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- The gift of education
Campus administration shuts down student-run company
Creators of Gelato Q seeking alternative methods to bring company onto campus
“The student handbook clearly states that the direct sale of merchandise or services without university approval is prohibited,” John Morgan, associate vice president for public relations said.
Gelato Q was a gelato delivery service that was founded by freshman entrepreneurship major student Michele De Palo and sophomore marketing major Chris LoMonaco. The company was founded during the beginning of spring semester, and their first sale of gelato occured on February 20.
The two students provided market premium homemade Italian gelato to various students, organizations and members of greek life. The company gained recognition through their Instagram page. Within three weeks, the Gelato Q Instagram account went from 23 to 500 followers according to LoMonaco.
Advertising was done primarily through word-of-mouth and through various social media promotions on the Instagram page. Within its first few weeks, the company made hundreds of deliveries and were able to break even from out-of-pocket expenses.
They were looking to become a presence on main campus with possible expansion to the York Hill and North Haven campuses as well as other nearby colleges.
De Palo and LoMonaco were instructed to halt operations in late March due to various discrepancies between their selling of gelato and Article 17 of the student handbook. Their last official Instagram post was on March 14 according to the account, @_gelato_q.
“Unfortunately, we were told that we were going against Article 17 of the student handbook which says that you’re not allowed to solicit or market on campus without school permission,” LoMonaco said.
When LoMonaco and De Palo were informed of this, they sought to receive proper approval from the university. Campus administration has asked for specific paperwork from the town of Hamden and various government bodies to obtain health permits and insurance papers since the gelato is from distributors in New Haven.
They have reached out to administrators from the Auxiliary Office, Student Affairs and the School of Business in order to be granted approval.
The two have begun this process hoping that they would be able to receive approval by August, but they have faced difficulties getting the proper permission from administrators. As a result, De Palo and LoMonaco have reached out to various entrepreneurship professors for advice to bring their company back to campus for fall semester.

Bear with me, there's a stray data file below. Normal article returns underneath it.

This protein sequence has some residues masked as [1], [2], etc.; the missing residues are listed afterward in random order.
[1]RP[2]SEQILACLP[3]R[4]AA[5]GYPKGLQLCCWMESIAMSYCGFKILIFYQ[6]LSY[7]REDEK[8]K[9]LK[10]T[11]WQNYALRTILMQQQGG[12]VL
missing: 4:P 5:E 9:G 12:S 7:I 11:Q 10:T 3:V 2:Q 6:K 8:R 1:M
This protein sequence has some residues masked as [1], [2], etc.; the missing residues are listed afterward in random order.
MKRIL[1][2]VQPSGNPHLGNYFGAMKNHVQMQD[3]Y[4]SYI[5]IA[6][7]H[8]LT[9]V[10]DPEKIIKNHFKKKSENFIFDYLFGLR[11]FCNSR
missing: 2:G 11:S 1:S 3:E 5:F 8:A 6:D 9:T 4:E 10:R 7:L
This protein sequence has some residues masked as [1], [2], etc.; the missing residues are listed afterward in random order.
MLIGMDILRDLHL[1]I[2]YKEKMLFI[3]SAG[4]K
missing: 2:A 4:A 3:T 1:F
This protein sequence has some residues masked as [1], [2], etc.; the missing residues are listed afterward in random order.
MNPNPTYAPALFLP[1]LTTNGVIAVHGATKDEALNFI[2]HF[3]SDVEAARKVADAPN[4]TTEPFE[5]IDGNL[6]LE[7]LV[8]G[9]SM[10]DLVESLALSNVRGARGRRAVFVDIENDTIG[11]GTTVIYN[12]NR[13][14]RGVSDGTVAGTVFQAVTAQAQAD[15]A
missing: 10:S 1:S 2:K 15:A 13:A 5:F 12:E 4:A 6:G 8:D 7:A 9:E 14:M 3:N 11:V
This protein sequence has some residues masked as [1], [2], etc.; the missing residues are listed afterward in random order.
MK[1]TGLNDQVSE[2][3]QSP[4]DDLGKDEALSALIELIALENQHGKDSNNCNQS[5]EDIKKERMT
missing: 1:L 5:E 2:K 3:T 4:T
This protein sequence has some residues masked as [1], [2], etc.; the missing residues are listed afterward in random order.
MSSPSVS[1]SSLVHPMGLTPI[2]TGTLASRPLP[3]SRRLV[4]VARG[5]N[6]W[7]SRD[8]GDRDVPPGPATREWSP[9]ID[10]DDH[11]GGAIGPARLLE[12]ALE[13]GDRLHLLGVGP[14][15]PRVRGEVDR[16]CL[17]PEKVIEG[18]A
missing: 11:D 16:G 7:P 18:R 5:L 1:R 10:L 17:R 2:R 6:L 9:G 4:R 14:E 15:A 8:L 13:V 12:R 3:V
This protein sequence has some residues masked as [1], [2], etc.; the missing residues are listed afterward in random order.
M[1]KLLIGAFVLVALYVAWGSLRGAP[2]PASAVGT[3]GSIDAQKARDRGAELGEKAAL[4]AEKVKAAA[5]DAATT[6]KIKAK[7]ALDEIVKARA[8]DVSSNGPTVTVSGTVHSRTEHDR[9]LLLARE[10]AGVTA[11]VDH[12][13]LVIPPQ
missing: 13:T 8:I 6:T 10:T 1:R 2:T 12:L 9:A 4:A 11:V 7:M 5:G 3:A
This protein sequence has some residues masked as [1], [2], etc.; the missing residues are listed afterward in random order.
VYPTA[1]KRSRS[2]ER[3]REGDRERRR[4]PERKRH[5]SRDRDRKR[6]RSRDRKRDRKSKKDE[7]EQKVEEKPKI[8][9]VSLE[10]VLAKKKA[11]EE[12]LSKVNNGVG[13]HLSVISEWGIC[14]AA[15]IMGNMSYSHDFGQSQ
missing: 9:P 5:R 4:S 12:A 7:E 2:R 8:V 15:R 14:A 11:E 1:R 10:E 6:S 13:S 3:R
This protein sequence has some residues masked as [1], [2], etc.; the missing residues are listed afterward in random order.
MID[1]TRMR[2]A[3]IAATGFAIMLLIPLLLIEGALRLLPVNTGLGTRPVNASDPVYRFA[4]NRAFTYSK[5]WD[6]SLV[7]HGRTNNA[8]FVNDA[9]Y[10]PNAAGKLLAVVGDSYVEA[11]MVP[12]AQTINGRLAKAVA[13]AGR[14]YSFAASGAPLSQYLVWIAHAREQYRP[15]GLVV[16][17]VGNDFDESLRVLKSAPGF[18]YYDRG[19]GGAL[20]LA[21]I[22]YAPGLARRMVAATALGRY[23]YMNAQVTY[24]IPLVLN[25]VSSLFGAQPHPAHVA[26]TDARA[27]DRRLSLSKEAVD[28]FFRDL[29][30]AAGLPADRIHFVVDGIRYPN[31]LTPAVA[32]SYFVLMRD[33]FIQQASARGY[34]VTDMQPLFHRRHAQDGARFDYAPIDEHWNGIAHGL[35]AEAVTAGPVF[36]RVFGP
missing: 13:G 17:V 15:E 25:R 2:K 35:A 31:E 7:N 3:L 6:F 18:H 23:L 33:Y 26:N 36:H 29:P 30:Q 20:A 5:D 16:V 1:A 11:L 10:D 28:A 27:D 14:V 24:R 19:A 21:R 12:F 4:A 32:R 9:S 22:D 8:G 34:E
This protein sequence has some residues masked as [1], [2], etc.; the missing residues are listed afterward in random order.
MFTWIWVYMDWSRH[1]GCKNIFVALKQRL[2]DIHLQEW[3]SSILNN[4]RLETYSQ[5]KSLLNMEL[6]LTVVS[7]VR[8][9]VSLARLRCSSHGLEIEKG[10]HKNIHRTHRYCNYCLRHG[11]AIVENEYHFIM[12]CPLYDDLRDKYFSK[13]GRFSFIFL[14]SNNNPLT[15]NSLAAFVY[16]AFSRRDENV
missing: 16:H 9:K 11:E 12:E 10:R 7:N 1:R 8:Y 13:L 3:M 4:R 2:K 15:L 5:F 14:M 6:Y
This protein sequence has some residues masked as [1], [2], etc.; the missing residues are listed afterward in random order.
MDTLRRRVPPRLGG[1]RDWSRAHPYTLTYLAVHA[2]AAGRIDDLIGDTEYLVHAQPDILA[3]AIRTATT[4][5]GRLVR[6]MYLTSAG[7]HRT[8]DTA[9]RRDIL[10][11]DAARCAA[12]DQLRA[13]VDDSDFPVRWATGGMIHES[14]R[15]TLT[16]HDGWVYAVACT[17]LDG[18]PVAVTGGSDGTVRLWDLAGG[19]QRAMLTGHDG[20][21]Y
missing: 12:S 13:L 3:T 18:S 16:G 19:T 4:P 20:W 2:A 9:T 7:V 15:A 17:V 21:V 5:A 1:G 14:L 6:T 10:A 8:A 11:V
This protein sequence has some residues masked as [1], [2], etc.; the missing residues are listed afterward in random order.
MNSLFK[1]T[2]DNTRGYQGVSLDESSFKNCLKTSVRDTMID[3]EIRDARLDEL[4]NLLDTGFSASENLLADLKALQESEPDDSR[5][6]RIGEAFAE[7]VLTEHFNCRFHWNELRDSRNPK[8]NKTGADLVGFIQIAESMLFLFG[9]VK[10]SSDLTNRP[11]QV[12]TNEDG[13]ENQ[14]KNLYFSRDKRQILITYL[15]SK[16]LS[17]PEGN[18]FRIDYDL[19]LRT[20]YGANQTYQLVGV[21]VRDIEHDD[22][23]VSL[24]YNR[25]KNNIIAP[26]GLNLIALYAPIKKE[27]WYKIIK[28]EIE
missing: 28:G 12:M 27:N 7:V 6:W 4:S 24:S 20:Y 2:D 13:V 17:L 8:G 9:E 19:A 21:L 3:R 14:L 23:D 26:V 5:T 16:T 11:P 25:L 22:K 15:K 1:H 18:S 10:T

“Basically for us to continue what we are doing, we have to establish ourselves as an outside organization like Dominos or Falcon,” De Palo said. The enterprise needs to be established to be properly allowed to sell their products on campus.
Students were shocked to find out that De Palo and LoMonaco were no longer allowed to continue operations. Many believe that it is a great idea that will help bring attention to Quinnipiac and the school’s prestigious entrepreneurship department.
“I think this would be awesome to have on campus because who doesn’t like gelato?” Jenna Hobgood, a sophomore film, television and media arts major said. “They get to learn more about business, and we get a nice dessert. It’s a win-win situation. I think it’s a great idea.”
Other students feel the same way about a gelato delivery company serving students on campus.
“I think this would be cool to have on
campus because it’s something different,” Danielle Macedo, a sophomore health science studies major said. “You don’t hear of many schools that have gelato delivery. It’d be a nice change from what is typically offered in the cafeteria. And, you can’t go wrong with gelato.”
While Gelato Q has currently stopped operations, it does not stop De Palo and LoMonaco from trying to bring their idea to the Quinnipiac community.
“We are providing a service to students on campus that we don’t currently have otherwise,” LoMonaco said.
The two founders have stressed that they are determined to receive proper approval from the university and hope that they will be able to resume operations in the coming semesters.